English Words That Don't Make Sense (Anymore)
In today’s podcast, I’m going through some common words that we used in everyday English that seem a bit random, but when we look into the recent past, we can see where these words came from. Some of these ideas might be totally new, for the younger learners in particular. Let me know if it’s the case for you.
I find that learning a bit of the context and history behind a word is a fantastic way to remember it. It allows you to make connections from that word to other words, rather than just expecting the new word to sit alone in your brain and stay there. When we can look back to the past and see how these words came to be, we have a greater appreciation for them.
Words that Reflect their History
“Film” is a word we use a lot these days, particularly as a verb, but rarely thing about its original meaning referring to the film used in old-timey cameras.
Today, “footage” refers to any recordings of video. If you have an .mp4 file on your computer, that’s video footage of something you took before. This originally came from the length of film that was used in a video. We measure in feet in the UK (1 foot = 30cm) and so ‘footage’ meant how many feet of film used.
Roll up / down a window
I find myself saying this one a lot without thinking of how the action itself has disappeared. On older models of cars, we would roll around a handle to raise or lower the window. These days it’s all electric, so the phrasal verb makes less sense now.
This word has come a long way. The original meaning referred to a piece of wood (a board) that stopped mud spraying back at the driver of a carriage, caused by the horse running. As carts evolved into cars, the word remained. The dashboard of a car is the front part that has all the buttons and speedometers. It’s also progressed further, now referring to a homepage of a website that has a lot of controls.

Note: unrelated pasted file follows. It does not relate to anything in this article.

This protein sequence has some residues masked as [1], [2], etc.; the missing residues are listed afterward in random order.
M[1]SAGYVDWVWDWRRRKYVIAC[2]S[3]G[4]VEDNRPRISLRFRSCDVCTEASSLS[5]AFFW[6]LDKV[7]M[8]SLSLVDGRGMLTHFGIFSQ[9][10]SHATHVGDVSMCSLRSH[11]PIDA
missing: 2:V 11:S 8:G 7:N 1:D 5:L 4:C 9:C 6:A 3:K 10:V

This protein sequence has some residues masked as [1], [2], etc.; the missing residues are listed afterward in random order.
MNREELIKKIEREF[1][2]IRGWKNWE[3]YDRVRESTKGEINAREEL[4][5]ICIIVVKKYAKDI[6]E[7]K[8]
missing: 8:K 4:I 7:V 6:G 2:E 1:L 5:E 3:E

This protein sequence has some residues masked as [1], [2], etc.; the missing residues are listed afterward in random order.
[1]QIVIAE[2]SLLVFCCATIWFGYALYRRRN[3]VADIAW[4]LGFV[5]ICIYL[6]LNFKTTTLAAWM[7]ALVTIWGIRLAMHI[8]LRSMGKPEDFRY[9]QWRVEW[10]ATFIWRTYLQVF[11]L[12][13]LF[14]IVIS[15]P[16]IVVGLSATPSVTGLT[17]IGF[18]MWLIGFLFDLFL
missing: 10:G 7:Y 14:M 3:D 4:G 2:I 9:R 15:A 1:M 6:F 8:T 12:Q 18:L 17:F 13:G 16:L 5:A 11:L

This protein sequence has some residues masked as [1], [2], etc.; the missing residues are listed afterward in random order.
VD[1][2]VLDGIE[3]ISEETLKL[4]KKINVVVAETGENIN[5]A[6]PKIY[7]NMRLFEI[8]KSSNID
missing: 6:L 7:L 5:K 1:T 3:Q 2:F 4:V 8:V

Turn down a notch
This is a common phrase meaning: lower the volume a little bit. The term ‘notch’ actually refers to the lines on a volume dial. Of course, some things still have dials and notches, like electric equipment for musicians and guitars, but generally volume adjustments are all buttons now.
This is a common word used to go back to a previous point of a video or on TV. Do you know why we use the word ‘wind’? Many learners born before the year 2000 might know! We can wind up rope or tape. If you’re climbing, you have to wind up the rope to pack it in the car again and go home. In VCRs, videos used tape to project into the TV. In order to go back, you had to rewind the tape.
UPPERCASE & lowercase
This was a new one for me! In olden-day printing shops, they used stamps for the letters and these stamps were stored in different boxes depending on the type. Another word for these boxes were ‘cases’. There was a case for ‘upper’ letters and a case for ‘lower’ letters. These terms have continued to the days of computers and typing.
Freelance now means someone who works for themselves – like a self-employed person. They choose their hours and jobs. This comes from an older word that referred to mercenaries in the middle ages. They weren’t loyal to any king and did tasks (sometimes deadly ones…) for money. They were a ‘free lance’ – a soldier who is free to do what they want. The meaning has changed quite a bit!
Can you think of anymore outdated words?